This extra step is caused by a conflict between Rust's type system, and the way DOM events are handled. For example, you may wish to pull text from an input field by reading the event target's value field. However, not all targets contain value; it may have to be represented as an HtmlInputElement. (See the web-sys ref, and Mdn ref; there's no value field)) Another example: If we wish to read the key_code of an event, we must first cast it as a KeyboardEvent; pure Events (web_sys and DOM) do not contain this field.

It's likely you'll be able to do most of what you wish with the simpler event funcs. If there's a type of event or use you think would benefit from a similar func, submit an issue or PR. In the descriptions above for all event-creation funcs, we assumed minimal code in the closure, and more code in the update func's match arms. For example, to process a keyboard event, these two approaches are equivalent:

#[derive(Clone)]
enum Msg {
    KeyDown(web_sys::KeyboardEvent)
}

// ... (in update)
KeyDown(event) => {
    let code = event.key_code()
    // ...
}

// ... In view
keyboard_ev("keydown", Msg::KeyDown)

and

enum Msg {
    KeyDown(u32)
}

// ... (in update)
KeyDown(code) => {
    // ...
}

// ... In view
keyboard_ev("keydown", |ev| KeyDown(ev.key_code()))

You can pass more than one variable to the Msg enum via the closure, as long as it's set up appropriate in Msg's definition. Note that if you pass a value to the enum other than what's between ||, you may receive an error about lifetimes. This is corrected by making the closure a move type. Eg:

keyboard_ev(Ev::KeyDown, move |ev| Msg::EditKeyDown(id, ev.key_code()))

Where id is a value defined earlier.

Event syntax may be improved later with the addition of a single macro that infers what the type of event is based on the trigger, and avoids the use of manually creating a Vec to store the Listeners. For examples of all of the above (except raw_ev), check out the todomvc example.

The todomvc example has a number of event-handling examples, including use of raw_ev, where it handles text input triggered by a key press, and uses prevent_default().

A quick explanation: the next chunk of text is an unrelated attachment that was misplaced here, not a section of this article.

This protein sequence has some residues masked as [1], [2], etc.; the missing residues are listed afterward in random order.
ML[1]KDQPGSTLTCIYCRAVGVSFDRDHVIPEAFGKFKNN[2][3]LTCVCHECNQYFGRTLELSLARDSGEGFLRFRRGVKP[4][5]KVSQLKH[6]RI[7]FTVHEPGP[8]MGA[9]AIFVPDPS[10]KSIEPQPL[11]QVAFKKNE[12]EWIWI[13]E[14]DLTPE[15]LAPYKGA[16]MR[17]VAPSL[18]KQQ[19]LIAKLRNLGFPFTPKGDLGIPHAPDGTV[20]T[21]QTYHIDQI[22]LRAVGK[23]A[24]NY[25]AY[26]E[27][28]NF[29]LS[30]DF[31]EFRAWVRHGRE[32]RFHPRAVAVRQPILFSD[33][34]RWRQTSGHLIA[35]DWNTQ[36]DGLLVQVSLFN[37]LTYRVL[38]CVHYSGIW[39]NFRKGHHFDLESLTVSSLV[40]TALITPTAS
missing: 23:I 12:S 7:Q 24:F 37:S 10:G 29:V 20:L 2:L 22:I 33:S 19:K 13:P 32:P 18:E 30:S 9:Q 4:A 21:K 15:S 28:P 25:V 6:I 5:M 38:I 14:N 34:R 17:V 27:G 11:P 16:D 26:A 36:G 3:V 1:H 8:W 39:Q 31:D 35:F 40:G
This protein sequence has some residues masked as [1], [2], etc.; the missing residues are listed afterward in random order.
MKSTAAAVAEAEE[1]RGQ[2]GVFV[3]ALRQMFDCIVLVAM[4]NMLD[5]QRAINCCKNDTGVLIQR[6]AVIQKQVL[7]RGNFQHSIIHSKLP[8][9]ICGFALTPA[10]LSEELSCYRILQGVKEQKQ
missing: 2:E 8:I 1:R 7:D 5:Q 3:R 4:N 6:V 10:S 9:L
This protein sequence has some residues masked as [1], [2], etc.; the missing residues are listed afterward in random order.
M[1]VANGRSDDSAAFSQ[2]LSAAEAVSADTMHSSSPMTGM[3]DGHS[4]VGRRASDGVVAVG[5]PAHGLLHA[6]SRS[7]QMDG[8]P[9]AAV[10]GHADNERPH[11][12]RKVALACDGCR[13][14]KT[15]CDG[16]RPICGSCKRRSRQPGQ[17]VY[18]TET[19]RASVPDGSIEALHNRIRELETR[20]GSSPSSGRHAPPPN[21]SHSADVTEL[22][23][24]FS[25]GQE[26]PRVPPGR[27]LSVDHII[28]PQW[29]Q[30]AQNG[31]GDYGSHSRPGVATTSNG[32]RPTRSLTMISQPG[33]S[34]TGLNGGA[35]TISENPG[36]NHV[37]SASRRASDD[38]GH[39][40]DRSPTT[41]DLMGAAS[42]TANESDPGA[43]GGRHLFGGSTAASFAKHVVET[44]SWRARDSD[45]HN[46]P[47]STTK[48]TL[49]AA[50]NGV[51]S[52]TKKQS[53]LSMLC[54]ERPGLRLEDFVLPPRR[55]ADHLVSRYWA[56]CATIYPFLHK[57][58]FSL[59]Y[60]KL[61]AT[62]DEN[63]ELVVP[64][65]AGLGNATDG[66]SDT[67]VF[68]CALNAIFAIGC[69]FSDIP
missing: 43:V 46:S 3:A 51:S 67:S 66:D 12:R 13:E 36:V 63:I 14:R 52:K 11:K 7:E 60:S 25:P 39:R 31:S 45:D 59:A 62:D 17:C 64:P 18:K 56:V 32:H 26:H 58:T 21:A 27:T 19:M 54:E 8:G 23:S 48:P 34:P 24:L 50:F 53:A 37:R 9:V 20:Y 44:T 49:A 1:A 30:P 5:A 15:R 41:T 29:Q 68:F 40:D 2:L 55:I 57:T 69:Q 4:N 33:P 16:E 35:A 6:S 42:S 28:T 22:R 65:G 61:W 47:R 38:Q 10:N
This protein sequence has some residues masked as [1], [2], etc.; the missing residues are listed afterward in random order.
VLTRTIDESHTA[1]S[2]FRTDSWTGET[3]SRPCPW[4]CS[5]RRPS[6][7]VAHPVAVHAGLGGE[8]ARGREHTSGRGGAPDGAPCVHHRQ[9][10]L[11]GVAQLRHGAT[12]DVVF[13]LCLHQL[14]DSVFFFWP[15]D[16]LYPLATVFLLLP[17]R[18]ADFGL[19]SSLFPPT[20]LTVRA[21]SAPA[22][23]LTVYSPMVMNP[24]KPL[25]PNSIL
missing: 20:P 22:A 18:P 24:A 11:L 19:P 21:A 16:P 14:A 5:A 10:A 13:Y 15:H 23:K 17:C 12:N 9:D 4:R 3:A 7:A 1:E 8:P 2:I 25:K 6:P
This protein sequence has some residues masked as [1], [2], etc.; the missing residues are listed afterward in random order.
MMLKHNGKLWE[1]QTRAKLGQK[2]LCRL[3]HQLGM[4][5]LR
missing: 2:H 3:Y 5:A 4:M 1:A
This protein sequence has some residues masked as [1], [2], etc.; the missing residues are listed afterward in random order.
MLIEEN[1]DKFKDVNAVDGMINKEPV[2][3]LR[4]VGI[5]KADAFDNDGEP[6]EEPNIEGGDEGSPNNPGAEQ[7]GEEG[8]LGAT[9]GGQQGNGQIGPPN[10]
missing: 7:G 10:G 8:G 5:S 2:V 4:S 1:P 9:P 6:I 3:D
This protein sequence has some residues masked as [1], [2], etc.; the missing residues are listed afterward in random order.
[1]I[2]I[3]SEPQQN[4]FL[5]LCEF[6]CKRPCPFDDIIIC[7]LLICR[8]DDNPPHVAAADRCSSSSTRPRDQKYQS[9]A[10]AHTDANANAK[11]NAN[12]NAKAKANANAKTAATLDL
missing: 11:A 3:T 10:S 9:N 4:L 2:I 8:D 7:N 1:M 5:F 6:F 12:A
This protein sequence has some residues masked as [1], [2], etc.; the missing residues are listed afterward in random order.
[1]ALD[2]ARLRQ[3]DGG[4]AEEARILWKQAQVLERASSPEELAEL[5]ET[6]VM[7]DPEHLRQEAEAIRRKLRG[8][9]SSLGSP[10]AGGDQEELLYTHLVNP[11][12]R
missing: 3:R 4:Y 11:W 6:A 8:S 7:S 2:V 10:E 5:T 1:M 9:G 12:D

Window events

We handle events triggered by the overall window specially, since it doesn't fit directly into our virtual DOM. We pass to App::builder::window_events() a function that accepts a ref to Model, and returns a Vec<devents::Listener>. We use it to control which listeners are attached to the window based on the model. Excerpt from the window_events example:

#[derive(Clone)]
enum Msg {
    ToggleWatching,
    UpdateCoords(web_sys::MouseEvent),
    KeyPressed(web_sys::KeyboardEvent),
}

fn update(msg: Msg, model: &mut Model, _: &mut Orders<Msg>) {
    match msg {
        Msg::ToggleWatching => model.watching = !model.watching,
        Msg::UpdateCoords(ev) => model.coords = (ev.screen_x(), ev.screen_y()),
        Msg::KeyPressed(ev) => model.last_keycode = ev.key_code(),
    }
}

// ...

fn window_events(model: &Model) -> Vec<seed::events::Listener<Msg>> {
    let mut result = Vec::new();
    if model.watching {
        result.push(mouse_ev("mousemove", |ev| Msg::UpdateCoords(ev)));
        result.push(keyboard_ev("keydown", |ev| Msg::KeyPressed(ev)));
    }
    result
}


#[wasm_bindgen]
pub fn render() {
    App::builder(update, view)
        .window_events(window_events)
        .build_and_start()
}

If model.watching is true, the window listens for keyboard and mouse events, then updates the model accordingly. If not, it doesn't listen.